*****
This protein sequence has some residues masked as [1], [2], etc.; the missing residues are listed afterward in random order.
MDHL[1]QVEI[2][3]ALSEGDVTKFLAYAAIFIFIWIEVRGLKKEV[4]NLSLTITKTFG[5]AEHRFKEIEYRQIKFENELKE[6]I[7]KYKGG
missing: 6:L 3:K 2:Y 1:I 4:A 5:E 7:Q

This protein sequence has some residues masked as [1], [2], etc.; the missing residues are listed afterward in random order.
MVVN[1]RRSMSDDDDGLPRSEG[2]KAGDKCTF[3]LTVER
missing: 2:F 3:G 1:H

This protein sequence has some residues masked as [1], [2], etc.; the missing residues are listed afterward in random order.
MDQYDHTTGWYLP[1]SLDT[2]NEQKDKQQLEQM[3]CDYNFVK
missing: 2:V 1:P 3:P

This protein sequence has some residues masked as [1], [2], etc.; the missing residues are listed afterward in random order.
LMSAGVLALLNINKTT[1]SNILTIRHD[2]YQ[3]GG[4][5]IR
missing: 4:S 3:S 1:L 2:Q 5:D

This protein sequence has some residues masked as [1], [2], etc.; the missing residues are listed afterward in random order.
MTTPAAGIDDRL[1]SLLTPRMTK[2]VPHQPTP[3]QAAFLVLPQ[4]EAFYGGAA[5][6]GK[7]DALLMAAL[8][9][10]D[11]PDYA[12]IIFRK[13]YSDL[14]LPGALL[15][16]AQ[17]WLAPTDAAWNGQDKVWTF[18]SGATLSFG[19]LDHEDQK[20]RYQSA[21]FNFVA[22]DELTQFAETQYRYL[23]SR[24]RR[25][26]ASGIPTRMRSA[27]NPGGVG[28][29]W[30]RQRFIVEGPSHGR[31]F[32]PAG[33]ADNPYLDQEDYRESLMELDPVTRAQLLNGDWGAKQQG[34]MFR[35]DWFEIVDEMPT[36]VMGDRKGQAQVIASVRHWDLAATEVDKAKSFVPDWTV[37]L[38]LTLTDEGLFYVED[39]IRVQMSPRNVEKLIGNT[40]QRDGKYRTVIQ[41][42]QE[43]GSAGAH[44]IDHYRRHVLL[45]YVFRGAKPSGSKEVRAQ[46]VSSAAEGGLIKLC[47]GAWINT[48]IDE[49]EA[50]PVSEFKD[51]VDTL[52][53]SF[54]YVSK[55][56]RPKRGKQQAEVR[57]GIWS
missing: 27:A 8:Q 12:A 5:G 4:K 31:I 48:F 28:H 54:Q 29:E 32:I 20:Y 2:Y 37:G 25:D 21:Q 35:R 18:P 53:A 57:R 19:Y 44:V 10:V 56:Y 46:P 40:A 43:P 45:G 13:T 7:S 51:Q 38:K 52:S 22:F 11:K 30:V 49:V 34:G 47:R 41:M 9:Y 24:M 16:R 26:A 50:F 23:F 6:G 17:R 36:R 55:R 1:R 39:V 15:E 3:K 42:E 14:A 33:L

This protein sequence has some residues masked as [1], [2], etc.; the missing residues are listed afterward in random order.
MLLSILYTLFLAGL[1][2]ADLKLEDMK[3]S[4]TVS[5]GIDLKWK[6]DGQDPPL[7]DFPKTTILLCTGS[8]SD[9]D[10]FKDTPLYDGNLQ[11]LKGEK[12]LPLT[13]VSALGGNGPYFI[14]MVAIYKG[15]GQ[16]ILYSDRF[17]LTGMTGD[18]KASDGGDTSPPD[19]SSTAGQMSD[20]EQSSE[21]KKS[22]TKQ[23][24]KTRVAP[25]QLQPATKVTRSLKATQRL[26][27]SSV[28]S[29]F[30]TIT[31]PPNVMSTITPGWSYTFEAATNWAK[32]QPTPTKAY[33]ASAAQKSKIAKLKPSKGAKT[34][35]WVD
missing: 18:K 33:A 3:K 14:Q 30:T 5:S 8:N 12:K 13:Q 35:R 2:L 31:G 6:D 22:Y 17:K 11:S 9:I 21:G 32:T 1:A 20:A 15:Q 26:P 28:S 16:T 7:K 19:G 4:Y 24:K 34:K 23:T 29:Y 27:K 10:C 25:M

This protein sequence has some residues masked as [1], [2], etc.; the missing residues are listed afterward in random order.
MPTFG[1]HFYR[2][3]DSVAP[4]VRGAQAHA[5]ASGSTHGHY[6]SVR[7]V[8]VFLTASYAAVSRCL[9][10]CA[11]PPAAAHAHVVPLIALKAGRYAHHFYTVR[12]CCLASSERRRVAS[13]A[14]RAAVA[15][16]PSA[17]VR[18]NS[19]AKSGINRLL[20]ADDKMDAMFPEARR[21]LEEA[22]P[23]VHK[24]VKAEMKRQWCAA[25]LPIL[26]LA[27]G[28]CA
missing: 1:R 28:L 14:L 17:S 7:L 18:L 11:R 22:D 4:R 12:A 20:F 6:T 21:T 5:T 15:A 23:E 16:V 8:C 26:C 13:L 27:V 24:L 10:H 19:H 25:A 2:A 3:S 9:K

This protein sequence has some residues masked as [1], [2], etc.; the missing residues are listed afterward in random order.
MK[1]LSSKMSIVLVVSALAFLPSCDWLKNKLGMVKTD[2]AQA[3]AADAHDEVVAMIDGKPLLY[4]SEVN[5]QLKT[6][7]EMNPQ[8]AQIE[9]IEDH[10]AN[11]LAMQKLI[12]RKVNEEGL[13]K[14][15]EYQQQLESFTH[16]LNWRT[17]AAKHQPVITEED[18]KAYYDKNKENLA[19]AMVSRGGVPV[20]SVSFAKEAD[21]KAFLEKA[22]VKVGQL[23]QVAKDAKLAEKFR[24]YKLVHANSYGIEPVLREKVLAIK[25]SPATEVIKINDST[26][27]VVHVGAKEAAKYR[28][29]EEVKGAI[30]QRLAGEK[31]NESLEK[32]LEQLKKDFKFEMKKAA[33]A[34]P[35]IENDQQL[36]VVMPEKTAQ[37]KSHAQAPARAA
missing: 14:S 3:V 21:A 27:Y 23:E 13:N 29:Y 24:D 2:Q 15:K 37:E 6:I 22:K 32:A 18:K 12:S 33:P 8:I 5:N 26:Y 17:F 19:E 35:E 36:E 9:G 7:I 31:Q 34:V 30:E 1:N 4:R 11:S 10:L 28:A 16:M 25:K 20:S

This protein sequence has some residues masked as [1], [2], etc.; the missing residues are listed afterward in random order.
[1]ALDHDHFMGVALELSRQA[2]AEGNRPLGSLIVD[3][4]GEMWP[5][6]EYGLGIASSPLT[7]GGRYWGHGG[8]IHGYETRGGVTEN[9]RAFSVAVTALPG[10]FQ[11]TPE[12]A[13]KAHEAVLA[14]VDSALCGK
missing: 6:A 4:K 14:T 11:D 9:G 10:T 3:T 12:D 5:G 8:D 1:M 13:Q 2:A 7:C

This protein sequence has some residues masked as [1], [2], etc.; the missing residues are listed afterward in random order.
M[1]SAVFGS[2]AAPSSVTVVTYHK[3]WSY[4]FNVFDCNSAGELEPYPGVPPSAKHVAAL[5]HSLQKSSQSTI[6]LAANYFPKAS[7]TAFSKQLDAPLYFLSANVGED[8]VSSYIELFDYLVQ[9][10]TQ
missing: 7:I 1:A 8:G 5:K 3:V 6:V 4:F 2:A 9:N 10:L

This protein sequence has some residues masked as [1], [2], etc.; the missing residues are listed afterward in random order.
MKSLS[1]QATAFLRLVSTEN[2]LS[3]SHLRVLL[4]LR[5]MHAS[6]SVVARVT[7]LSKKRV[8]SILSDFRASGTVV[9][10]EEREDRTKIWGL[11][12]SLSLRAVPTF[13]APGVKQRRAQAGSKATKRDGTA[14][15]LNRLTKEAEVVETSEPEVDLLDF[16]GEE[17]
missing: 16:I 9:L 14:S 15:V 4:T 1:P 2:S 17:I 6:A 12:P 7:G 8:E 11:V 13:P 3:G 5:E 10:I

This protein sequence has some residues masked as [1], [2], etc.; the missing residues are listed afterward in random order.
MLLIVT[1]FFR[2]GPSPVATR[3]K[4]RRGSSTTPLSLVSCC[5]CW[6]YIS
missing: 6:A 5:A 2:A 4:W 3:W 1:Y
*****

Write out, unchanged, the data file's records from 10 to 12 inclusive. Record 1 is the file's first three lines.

This protein sequence has some residues masked as [1], [2], etc.; the missing residues are listed afterward in random order.
M[1]SAVFGS[2]AAPSSVTVVTYHK[3]WSY[4]FNVFDCNSAGELEPYPGVPPSAKHVAAL[5]HSLQKSSQSTI[6]LAANYFPKAS[7]TAFSKQLDAPLYFLSANVGED[8]VSSYIELFDYLVQ[9][10]TQ
missing: 7:I 1:A 8:G 5:K 3:V 6:V 4:F 2:A 9:N 10:L

This protein sequence has some residues masked as [1], [2], etc.; the missing residues are listed afterward in random order.
MKSLS[1]QATAFLRLVSTEN[2]LS[3]SHLRVLL[4]LR[5]MHAS[6]SVVARVT[7]LSKKRV[8]SILSDFRASGTVV[9][10]EEREDRTKIWGL[11][12]SLSLRAVPTF[13]APGVKQRRAQAGSKATKRDGTA[14][15]LNRLTKEAEVVETSEPEVDLLDF[16]GEE[17]
missing: 16:I 9:L 14:S 15:V 4:T 1:P 2:S 17:I 6:A 12:P 7:G 8:E 11:V 13:P 3:G 5:E 10:I

This protein sequence has some residues masked as [1], [2], etc.; the missing residues are listed afterward in random order.
MLLIVT[1]FFR[2]GPSPVATR[3]K[4]RRGSSTTPLSLVSCC[5]CW[6]YIS
missing: 6:A 5:A 2:A 4:W 3:W 1:Y